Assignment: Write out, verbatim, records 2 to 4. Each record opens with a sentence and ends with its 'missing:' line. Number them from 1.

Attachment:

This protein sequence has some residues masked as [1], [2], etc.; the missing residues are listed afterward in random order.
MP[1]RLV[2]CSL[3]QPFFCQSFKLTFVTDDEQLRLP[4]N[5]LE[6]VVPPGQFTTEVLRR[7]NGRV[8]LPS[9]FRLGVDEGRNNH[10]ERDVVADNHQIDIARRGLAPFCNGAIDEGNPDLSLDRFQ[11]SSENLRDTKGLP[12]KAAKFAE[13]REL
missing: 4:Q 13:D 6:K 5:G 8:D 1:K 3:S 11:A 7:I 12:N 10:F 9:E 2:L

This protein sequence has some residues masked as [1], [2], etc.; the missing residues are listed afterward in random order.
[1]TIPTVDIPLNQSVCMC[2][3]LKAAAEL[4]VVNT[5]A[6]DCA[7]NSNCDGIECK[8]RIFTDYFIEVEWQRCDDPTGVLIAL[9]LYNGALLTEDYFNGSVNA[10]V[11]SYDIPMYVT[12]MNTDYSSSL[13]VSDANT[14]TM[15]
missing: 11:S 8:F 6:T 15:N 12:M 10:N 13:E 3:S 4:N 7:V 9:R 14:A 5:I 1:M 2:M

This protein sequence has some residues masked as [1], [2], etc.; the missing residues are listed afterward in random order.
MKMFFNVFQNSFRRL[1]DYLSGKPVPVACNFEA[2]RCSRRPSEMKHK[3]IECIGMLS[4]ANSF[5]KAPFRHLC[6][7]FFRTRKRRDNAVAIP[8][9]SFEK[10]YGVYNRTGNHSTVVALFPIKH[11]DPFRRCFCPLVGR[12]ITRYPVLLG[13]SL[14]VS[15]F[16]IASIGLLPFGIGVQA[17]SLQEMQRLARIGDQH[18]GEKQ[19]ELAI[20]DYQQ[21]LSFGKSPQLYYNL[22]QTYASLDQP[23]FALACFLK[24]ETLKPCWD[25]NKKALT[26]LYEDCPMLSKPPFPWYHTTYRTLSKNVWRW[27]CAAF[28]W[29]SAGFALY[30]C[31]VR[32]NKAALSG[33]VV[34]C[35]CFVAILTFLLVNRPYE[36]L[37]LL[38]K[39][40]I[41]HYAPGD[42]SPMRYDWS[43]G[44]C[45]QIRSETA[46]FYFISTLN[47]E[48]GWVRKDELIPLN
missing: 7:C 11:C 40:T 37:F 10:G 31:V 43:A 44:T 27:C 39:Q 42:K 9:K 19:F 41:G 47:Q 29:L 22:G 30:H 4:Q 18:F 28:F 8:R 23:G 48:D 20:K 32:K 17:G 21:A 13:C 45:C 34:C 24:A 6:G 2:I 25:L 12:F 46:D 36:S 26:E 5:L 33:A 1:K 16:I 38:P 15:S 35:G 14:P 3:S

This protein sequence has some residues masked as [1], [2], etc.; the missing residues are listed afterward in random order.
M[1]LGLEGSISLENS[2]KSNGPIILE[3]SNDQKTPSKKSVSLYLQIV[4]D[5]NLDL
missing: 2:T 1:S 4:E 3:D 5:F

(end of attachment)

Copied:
This protein sequence has some residues masked as [1], [2], etc.; the missing residues are listed afterward in random order.
[1]TIPTVDIPLNQSVCMC[2][3]LKAAAEL[4]VVNT[5]A[6]DCA[7]NSNCDGIECK[8]RIFTDYFIEVEWQRCDDPTGVLIAL[9]LYNGALLTEDYFNGSVNA[10]V[11]SYDIPMYVT[12]MNTDYSSSL[13]VSDANT[14]TM[15]
missing: 11:S 8:F 6:T 15:N 12:M 10:N 13:E 3:S 4:N 7:V 9:R 14:A 5:I 1:M 2:M

This protein sequence has some residues masked as [1], [2], etc.; the missing residues are listed afterward in random order.
MKMFFNVFQNSFRRL[1]DYLSGKPVPVACNFEA[2]RCSRRPSEMKHK[3]IECIGMLS[4]ANSF[5]KAPFRHLC[6][7]FFRTRKRRDNAVAIP[8][9]SFEK[10]YGVYNRTGNHSTVVALFPIKH[11]DPFRRCFCPLVGR[12]ITRYPVLLG[13]SL[14]VS[15]F[16]IASIGLLPFGIGVQA[17]SLQEMQRLARIGDQH[18]GEKQ[19]ELAI[20]DYQQ[21]LSFGKSPQLYYNL[22]QTYASLDQP[23]FALACFLK[24]ETLKPCWD[25]NKKALT[26]LYEDCPMLSKPPFPWYHTTYRTLSKNVWRW[27]CAAF[28]W[29]SAGFALY[30]C[31]VR[32]NKAALSG[33]VV[34]C[35]CFVAILTFLLVNRPYE[36]L[37]LL[38]K[39][40]I[41]HYAPGD[42]SPMRYDWS[43]G[44]C[45]QIRSETA[46]FYFISTLN[47]E[48]GWVRKDELIPLN
missing: 7:C 11:C 40:T 37:F 10:G 31:V 43:A 44:T 27:C 39:Q 42:K 9:K 19:F 41:G 47:Q 29:L 22:G 30:H 4:Q 18:F 28:F 8:R 23:G 48:D 20:K 32:K 17:G 21:A 13:C 45:C 34:C 24:A 6:G 2:I 25:L 12:F 46:D 36:S 26:E 5:L 33:A 1:K 16:I 38:P 15:S 35:G 14:P 3:S

This protein sequence has some residues masked as [1], [2], etc.; the missing residues are listed afterward in random order.
M[1]LGLEGSISLENS[2]KSNGPIILE[3]SNDQKTPSKKSVSLYLQIV[4]D[5]NLDL
missing: 2:T 1:S 4:E 3:D 5:F